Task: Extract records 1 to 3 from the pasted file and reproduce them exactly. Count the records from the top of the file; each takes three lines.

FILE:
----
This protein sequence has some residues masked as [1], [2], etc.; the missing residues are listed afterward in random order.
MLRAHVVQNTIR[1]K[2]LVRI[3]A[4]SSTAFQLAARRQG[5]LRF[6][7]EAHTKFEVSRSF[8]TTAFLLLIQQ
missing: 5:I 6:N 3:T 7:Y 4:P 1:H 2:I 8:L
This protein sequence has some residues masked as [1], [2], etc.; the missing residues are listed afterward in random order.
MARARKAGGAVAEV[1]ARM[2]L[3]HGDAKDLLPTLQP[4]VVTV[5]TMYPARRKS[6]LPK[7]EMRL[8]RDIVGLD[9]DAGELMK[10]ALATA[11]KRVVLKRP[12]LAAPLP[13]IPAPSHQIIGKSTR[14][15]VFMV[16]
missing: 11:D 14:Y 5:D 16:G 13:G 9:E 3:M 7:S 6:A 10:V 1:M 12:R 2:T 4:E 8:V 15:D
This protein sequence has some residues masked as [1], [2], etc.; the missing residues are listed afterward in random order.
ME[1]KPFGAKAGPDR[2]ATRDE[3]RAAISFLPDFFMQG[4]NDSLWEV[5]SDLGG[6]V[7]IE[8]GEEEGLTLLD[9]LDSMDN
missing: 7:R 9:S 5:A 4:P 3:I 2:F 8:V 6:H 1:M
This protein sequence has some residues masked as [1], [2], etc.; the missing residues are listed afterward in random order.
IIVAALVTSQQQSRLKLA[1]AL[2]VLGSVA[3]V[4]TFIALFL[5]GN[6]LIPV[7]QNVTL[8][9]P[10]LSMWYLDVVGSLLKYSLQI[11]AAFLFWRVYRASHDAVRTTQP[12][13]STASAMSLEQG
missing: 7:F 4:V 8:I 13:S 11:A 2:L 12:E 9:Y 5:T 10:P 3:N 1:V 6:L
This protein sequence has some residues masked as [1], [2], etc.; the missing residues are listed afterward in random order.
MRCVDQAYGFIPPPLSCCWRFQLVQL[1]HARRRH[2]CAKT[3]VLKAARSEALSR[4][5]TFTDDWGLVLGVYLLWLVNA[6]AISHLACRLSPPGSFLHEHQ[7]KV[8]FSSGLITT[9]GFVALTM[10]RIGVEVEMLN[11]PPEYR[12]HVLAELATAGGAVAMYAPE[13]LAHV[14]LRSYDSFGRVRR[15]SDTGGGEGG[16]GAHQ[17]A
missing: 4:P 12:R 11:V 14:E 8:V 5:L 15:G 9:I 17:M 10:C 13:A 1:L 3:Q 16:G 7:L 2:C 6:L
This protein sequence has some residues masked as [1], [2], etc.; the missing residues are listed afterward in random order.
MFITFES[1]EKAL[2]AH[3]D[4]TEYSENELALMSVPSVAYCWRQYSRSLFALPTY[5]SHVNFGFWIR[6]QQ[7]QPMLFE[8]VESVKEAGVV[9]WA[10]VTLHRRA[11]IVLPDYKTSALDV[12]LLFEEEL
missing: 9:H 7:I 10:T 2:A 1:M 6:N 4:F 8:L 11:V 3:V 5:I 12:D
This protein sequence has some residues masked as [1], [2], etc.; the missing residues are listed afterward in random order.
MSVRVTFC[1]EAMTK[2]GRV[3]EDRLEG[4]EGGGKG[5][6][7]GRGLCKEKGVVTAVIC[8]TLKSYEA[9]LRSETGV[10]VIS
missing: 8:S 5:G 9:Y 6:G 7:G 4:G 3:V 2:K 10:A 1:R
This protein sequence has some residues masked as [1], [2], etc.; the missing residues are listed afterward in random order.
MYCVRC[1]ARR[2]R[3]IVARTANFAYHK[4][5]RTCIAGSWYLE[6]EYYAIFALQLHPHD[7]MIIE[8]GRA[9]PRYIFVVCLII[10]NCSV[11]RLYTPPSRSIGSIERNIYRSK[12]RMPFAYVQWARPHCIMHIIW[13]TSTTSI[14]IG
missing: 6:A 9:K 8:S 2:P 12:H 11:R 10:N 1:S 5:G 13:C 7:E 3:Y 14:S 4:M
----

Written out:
This protein sequence has some residues masked as [1], [2], etc.; the missing residues are listed afterward in random order.
MLRAHVVQNTIR[1]K[2]LVRI[3]A[4]SSTAFQLAARRQG[5]LRF[6][7]EAHTKFEVSRSF[8]TTAFLLLIQQ
missing: 5:I 6:N 3:T 7:Y 4:P 1:H 2:I 8:L
This protein sequence has some residues masked as [1], [2], etc.; the missing residues are listed afterward in random order.
MARARKAGGAVAEV[1]ARM[2]L[3]HGDAKDLLPTLQP[4]VVTV[5]TMYPARRKS[6]LPK[7]EMRL[8]RDIVGLD[9]DAGELMK[10]ALATA[11]KRVVLKRP[12]LAAPLP[13]IPAPSHQIIGKSTR[14][15]VFMV[16]
missing: 11:D 14:Y 5:D 16:G 13:G 9:E 3:M 7:S 6:A 10:V 1:M 12:R 2:T 4:E 8:V 15:D
This protein sequence has some residues masked as [1], [2], etc.; the missing residues are listed afterward in random order.
ME[1]KPFGAKAGPDR[2]ATRDE[3]RAAISFLPDFFMQG[4]NDSLWEV[5]SDLGG[6]V[7]IE[8]GEEEGLTLLD[9]LDSMDN
missing: 7:R 9:S 5:A 4:P 3:I 2:F 8:V 6:H 1:M